The alternate economic paradigm laid out by Lazonick is to reward workers and taxpayers for their investments in a firm. That would not only be more just, it would also move the economy forward. If workers got paid more, it would increase consumer demand. The government could use the taxes collected to create jobs that would enhance infrastructure, improve education, and strengthen community services, all of which would add directly to economic progress. And innovative companies would benefit from tax-supported government spending and motivated, experienced workers.

Lazonick lays out steps the SEC could take to reduce the use of buybacks to manipulate stock prices. He would also give workers significant representation on corporate boards. That makes great sense in theory, but would only work if we first dramatically strengthen labor law.

Taxpayers would benefit from legislation proposed in both the House (HR 3970) and Senate (S 1476), which would close the performance pay loophole and cap the deductibility of CEO compensation at $1 million. That would increase federal tax revenue by several billion dollars a year. But even if all that money were invested in job creation, it would not be enough to generate the kind growth we need to spur significant demand. I think it would be unlikely to decrease compensation much either. It is more likely that corporate boards would consider the taxes part of the cost of doing business rather than reduce pay for their fellow conspirators.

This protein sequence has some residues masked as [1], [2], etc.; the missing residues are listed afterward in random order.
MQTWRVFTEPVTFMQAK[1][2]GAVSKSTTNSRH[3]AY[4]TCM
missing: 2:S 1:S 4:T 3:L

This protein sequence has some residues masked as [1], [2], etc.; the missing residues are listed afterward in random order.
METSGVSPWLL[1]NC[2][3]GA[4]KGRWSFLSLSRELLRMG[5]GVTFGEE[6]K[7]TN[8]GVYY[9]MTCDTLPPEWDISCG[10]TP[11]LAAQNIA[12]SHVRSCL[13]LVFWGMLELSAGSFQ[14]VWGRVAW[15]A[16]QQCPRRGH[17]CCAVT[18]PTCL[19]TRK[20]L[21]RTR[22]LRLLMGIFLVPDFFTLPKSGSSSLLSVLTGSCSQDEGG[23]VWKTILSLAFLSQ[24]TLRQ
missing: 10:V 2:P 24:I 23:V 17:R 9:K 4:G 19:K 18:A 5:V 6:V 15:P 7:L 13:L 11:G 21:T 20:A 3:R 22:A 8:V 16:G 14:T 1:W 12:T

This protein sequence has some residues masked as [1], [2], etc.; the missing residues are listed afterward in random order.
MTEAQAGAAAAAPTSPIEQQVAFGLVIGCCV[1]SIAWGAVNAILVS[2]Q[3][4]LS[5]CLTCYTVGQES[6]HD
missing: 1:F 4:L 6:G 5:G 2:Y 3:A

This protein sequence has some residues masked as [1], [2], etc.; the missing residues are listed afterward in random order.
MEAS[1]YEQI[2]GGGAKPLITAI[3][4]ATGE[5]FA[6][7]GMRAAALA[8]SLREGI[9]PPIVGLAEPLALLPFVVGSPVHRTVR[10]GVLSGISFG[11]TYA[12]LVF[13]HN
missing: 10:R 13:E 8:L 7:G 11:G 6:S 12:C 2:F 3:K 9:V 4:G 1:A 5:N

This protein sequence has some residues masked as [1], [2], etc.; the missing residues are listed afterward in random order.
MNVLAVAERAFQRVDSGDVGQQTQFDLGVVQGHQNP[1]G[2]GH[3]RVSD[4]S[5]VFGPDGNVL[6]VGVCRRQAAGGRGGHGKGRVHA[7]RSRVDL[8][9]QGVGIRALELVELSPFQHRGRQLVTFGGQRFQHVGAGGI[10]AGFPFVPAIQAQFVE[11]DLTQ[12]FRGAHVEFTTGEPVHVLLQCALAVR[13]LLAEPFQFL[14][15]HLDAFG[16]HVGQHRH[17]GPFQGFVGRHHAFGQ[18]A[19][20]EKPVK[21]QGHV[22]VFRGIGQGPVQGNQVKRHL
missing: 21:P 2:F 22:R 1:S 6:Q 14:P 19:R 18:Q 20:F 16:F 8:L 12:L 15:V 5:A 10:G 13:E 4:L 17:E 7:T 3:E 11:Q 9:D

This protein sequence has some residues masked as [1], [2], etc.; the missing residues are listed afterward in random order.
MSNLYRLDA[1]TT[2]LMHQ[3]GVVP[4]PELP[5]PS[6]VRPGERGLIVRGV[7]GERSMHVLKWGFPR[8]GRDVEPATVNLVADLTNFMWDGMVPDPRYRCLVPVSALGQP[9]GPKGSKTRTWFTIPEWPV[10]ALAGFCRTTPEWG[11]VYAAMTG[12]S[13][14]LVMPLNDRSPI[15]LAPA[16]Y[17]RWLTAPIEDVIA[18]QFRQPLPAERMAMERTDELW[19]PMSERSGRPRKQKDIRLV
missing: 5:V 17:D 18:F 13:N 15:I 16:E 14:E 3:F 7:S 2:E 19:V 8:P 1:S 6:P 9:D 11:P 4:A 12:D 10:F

All of which is to say that, as with so many issues related to the core problem facing our economy – the concentration of wealth among a select few – it will take a seismic political shift to enact the kind of policies we need not only to limit CEO pay, but to build an economy driven by broadly shared prosperity. 

Richard Kirsch is a Senior Fellow at the Roosevelt Institute, a Senior Adviser to USAction, and the author of Fighting for Our Health. He was National Campaign Manager of Health Care for America Now during the legislative battle to pass reform.

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Daily Digest - June 5: While Executive Pay Soars, Workers Feel the Squeeze

Jun 5, 2014Rachel Goldfarb

Click here to receive the Daily Digest via email.

CEO Performance Pay is Bad for Everyone Except CEOs (Next New Deal)

Roosevelt Institute Senior Fellow Richard Kirsch agrees with William Lazonick: rewarding workers and taxpayers for a firm's success would be better for the economy than soaring CEO pay.

Click here to receive the Daily Digest via email.

CEO Performance Pay is Bad for Everyone Except CEOs (Next New Deal)

Roosevelt Institute Senior Fellow Richard Kirsch agrees with William Lazonick: rewarding workers and taxpayers for a firm's success would be better for the economy than soaring CEO pay.

Walmart Slashed Tax Bill By Giving Top Execs Big Bonuses (Forbes)

A new report points out that Walmart cut its tax bill by $104 million through deductible CEO "performance pay," writes Kelly Phillips Erb. Closing that loophole would save taxpayers billions.

  • Roosevelt Take: Roosevelt Institute Fellow and Director of Research Sue Holmberg and Campus Network alumna Lydia Austin explain the need to close the performance pay loophole in their white paper.

Workers' Wages Sink as 'Domestic Outsourcing' Grows (NBC News)

Roosevelt Institute Fellow Annette Bernhardt tells Martha C. White that it's hard to quantify how many people have been forced out of direct employment to become contract workers, usually with lower wages.

Growth Has Been Good for Decades. So Why Hasn’t Poverty Declined? (NYT)